Barack Obama listens as he is introduced at a book signing event in
Every candidate seems to be doing it: Wrapping themselves in the Reagan legacy, trying to be more Reagan than Reagan was Reagan. Ron Paul’s been doing it; Mitt Romney, Mike Huckabee, Rudy Giuliani, Fred Thompson, John McCain- pretty much everyone.I guess Reagan’s the “Great Communicator” even from beyond the grave. His name is invoked, his Republic come, his will be done, carried out faithfully by each candidate, posing the self-challenge: “What would Reagan do?”Even Senator Barack Obama is draping the Reagan mantle over his shoulders:
“I don’t want to present myself as some sort of singular figure. I think part of what is different is the times. I do think that, for example, the 1980 election was different. I think Ronald Reagan changed the trajectory of America in a way that Richard Nixon did not and in a way that Bill Clinton did not. He put us on a fundamentally different path because the country was ready for it. They felt like with all the excesses of the 60s and the 70s and government had grown and grown but there wasn’t much sense of accountability in terms of how it was operating. I think he tapped into what people were already feeling. Which is we want clarity, we want optimism, we want a return to that sense of dynamism and entrepreneurship that had been missing.”
“In terms of political philosophy, professional background and racial heritage, Obama and Reagan are distinctly different, one a figure of the new century and the other a representative of the previous one,” Schmuhl wrote in an essay published Jan. 14 in the Chicago Tribune. “Look more closely, however, and you see a number of striking parallels between the young senator contemplating a White House campaign and the late, Illinois-born two-term president.”
Among the similarities is the dominance of their mothers in their formative years, early careers outside of politics, humbling election losses,
Well, that comparison was substantive, wasn’t it? I guess with this kind of thinking, there’s a little Reagan in all of us.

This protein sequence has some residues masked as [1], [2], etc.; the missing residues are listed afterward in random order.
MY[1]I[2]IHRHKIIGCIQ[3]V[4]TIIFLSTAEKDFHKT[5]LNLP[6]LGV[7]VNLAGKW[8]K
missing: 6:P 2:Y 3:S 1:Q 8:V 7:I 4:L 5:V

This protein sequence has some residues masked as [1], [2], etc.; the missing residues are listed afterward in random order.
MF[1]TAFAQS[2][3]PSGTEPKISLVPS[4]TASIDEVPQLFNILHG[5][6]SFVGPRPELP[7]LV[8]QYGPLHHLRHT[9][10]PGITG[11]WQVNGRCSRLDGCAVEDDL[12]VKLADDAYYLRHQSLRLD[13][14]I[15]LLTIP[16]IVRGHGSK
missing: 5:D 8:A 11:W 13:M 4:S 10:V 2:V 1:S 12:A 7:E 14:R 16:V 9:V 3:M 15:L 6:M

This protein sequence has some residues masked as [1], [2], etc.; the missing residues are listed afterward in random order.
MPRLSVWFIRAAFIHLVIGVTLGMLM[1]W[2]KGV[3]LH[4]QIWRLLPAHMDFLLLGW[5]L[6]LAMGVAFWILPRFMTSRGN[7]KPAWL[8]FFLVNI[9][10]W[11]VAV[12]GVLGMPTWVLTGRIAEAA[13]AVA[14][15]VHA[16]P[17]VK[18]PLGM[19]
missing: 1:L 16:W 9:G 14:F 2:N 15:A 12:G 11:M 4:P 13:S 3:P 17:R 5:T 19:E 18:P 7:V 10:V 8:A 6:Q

and, perhaps most notably, “the mysterious yet magical quality of charisma that attracts and inspires others.”
Schmuhl adds: “Their ready smiles, rhetorical eloquence and rock-star magnetism transcend day-to-day politics, and citizens respond emotionally as well as intellectually. At a time when so much political oratory sounds processed by an anonymous speech writer, Reagan and Obama’s words have the ring of authenticity.”
To be sure, Schmuhl emphasizes, there are plenty of differences between Reagan and Obama, including the former’s far greater governmental experience.
“But the intriguing similarities reveal two political figures possessing common traits, including vivid personalities with rare skill in connecting with the public,” he says. “Both, in their ways, speak American, the distinctive dialect of the nation’s ideals and yearnings. Reassuring smiles and welcome wit or self-deprecating humor notwithstanding, electoral ambition is an animating drive for each.”
As IR Editor writes, “Schmuhl’s analysis is just a little too sappy for me, and smacks of more media infatuation with Illinois junior senator”. On substance, on policy issues where it matters, Senator Obama: You are no Ron Reagan.
Barack Obama listens to the testimony of U.S. Army General David Petraeus and U.S. Ambassador to Iraq Ryan Crocker in the U.S. Senate Foreign Relations Committee on Capitol Hill in Washington, September 11, 2007. REUTERS/Molly Riley
Also blogging on Reagan-Channeling:
A former fetus, the “wordsmith from nantucket” was born in Phoenix, Arizona in 1968. Adopted at birth, wordsmith grew up a military brat. He achieved his B.A. in English from the University of California, Los Angeles (graduating in the top 97% of his class), where he also competed rings for the UCLA mens gymnastics team. The events of 9/11 woke him from his political slumber and malaise. Currently a personal trainer and gymnastics coach.
The wordsmith has never been to Nantucket.